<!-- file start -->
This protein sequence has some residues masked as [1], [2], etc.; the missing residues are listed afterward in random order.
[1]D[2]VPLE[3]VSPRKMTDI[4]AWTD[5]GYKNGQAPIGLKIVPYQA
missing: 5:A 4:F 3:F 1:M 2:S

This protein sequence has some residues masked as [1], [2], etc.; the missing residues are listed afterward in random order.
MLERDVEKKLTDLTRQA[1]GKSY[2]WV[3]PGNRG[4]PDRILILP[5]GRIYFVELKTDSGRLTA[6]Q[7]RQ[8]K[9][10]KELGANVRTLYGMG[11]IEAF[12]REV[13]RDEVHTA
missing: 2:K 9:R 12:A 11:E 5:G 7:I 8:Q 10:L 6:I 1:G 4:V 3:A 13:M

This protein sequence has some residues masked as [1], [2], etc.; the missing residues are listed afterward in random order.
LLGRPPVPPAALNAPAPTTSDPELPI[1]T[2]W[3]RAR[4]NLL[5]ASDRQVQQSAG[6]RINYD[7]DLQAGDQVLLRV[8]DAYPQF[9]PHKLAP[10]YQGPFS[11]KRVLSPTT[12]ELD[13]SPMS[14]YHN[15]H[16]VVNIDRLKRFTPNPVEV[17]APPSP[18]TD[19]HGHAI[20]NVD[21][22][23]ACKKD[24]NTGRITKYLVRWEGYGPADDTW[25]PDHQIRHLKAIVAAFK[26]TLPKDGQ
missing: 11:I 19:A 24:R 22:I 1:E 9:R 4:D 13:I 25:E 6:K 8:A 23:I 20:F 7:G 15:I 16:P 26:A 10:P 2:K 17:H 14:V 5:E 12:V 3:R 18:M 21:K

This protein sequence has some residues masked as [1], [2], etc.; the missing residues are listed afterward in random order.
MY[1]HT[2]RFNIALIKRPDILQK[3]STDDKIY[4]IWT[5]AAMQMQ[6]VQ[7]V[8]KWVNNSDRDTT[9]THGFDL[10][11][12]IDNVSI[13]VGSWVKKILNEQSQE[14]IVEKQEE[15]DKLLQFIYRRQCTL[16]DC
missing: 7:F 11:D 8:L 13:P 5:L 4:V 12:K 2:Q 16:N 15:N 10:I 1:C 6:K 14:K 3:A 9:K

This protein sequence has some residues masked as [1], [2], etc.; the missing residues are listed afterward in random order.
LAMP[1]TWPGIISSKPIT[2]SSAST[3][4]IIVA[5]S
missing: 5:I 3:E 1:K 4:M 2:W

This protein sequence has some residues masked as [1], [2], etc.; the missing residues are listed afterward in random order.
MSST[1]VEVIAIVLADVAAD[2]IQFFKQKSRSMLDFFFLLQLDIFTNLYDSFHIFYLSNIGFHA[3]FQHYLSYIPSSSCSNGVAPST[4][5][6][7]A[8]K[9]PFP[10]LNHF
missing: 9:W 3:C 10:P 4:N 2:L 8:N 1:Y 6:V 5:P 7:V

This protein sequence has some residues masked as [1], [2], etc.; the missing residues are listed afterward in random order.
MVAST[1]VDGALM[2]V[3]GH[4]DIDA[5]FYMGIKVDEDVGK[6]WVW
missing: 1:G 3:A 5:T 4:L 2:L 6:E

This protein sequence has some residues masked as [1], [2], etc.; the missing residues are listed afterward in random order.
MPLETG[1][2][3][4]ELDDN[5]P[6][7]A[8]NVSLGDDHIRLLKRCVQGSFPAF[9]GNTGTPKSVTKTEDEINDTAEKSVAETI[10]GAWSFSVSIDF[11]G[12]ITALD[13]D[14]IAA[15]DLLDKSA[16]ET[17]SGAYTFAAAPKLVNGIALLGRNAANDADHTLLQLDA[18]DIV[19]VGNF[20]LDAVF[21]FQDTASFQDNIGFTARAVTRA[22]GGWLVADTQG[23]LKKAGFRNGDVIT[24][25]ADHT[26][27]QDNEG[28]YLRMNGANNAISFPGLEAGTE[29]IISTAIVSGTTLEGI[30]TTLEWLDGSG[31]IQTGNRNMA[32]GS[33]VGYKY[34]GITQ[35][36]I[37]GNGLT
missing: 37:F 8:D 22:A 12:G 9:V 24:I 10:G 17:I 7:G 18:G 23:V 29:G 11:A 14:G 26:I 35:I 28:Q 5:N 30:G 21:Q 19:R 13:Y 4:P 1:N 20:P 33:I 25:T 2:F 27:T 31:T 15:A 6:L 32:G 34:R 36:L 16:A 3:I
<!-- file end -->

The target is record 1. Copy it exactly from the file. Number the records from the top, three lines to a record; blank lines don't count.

This protein sequence has some residues masked as [1], [2], etc.; the missing residues are listed afterward in random order.
[1]D[2]VPLE[3]VSPRKMTDI[4]AWTD[5]GYKNGQAPIGLKIVPYQA
missing: 5:A 4:F 3:F 1:M 2:S